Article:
Acidic and alkaline solutions


Acids form acidic solutions in water. Acids are sources of hydrogen ions, H+. For example, hydrochloric acid produces hydrogen ions:

HCl(aq) → H+(aq) + Cl-(aq)

Acidic solutions have pH values less than 7.


Alkalis form alkaline solutions in water. Alkalis are sources of hydroxide ions, OH-. For example, sodium hydroxide produces hydroxide ions:

NaOH(aq) → Na+(aq) + OH-(aq)

Alkaline solutions have pH values greater than 7.

Neutral solutions

A neutral solution is neither acidic nor alkaline. A neutral solution has a pH value of 7.


Acid-alkali indicators can show whether a solution is acidic, neutral (pH 7) or alkaline. The table shows the colours for two different common indicator solutions.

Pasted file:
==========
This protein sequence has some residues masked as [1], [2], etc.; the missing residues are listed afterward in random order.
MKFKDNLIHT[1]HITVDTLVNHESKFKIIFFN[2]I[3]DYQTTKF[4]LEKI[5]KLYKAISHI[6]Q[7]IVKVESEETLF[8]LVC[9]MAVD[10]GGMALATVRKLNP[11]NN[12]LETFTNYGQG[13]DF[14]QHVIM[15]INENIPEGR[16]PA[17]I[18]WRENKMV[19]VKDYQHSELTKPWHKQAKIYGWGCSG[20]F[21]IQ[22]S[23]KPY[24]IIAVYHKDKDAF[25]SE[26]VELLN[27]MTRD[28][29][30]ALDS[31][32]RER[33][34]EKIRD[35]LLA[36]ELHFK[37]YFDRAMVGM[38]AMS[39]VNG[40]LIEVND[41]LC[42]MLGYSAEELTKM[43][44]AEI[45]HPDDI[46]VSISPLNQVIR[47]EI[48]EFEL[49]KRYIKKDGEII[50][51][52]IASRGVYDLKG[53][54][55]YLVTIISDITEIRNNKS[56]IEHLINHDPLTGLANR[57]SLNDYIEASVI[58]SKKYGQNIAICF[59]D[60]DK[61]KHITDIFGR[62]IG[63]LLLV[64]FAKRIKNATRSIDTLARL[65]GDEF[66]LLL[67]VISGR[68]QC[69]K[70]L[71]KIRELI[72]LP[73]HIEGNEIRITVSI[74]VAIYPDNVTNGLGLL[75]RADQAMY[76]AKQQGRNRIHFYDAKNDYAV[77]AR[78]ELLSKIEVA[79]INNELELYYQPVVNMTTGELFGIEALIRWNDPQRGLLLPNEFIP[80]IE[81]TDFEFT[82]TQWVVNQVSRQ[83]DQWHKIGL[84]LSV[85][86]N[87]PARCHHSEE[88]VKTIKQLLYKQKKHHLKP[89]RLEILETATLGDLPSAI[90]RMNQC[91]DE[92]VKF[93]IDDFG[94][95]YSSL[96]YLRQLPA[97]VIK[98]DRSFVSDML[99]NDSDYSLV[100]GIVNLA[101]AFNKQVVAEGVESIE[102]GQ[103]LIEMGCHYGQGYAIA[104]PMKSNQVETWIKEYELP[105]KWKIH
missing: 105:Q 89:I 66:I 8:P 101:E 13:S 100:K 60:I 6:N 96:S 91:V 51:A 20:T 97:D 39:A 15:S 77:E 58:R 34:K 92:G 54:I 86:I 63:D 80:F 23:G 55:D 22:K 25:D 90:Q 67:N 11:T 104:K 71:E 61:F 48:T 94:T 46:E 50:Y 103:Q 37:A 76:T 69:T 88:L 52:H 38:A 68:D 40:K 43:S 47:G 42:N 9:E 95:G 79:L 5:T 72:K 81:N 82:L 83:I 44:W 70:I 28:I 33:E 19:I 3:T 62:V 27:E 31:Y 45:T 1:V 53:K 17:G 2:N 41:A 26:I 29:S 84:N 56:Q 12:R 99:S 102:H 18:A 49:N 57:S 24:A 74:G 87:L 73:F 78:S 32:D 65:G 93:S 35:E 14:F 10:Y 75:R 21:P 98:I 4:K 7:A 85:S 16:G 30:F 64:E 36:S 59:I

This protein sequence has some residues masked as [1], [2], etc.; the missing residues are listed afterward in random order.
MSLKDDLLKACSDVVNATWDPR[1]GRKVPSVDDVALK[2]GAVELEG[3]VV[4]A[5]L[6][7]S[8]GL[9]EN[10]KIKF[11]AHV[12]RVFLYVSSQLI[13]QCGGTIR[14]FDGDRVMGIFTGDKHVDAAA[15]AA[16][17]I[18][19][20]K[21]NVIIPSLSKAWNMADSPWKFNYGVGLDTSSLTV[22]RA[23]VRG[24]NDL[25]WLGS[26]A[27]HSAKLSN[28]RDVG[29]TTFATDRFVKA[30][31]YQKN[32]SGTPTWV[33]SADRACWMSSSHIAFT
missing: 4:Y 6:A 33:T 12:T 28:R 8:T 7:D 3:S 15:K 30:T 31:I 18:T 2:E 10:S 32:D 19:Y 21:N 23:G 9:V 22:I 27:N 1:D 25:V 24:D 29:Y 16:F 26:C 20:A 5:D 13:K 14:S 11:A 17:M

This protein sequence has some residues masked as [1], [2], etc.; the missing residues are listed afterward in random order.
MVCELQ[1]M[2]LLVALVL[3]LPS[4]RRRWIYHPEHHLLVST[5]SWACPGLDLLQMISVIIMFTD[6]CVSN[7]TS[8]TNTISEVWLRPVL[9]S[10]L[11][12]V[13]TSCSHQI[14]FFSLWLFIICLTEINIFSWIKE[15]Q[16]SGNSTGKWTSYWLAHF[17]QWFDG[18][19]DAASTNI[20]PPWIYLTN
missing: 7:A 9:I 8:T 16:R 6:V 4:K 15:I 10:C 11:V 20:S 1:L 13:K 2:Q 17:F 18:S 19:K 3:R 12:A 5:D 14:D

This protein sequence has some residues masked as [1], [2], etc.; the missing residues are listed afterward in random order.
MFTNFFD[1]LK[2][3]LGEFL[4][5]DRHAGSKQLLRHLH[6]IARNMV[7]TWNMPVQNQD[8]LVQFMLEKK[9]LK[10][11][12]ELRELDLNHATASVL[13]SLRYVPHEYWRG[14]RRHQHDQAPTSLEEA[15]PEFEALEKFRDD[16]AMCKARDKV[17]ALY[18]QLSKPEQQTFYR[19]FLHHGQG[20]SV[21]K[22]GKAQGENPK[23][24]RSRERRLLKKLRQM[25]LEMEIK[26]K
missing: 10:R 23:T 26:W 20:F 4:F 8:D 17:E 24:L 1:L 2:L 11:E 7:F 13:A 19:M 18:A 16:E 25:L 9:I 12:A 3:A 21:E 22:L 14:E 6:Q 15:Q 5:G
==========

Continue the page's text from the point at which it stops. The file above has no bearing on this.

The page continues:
Litmus paperRedPurpleBlue
Methyl orangeRedYellowYellow

Describe the limitations of methyl orange when determining if a solution is alkaline.

Methyl orange is yellow in neutral solutions as well as in alkaline solutions, so you can only be sure that a solution is acidic if methyl orange turns it red.


Describe the limitations of phenolphthalein when determining if a solution is acidic.

Phenolphthalein is colourless in neutral solutions and in acidic solutions, so so you can only be sure that a solution is alkaline if phenolphthalein turns it pink.

The pH scale

The pH scale measures the acidity or alkalinity of a solution. The pH of a solution can be measured using a pH probe, or estimated using universal indicator and a colour chart.

Universal indicator colours.Universal indicator colours and pH values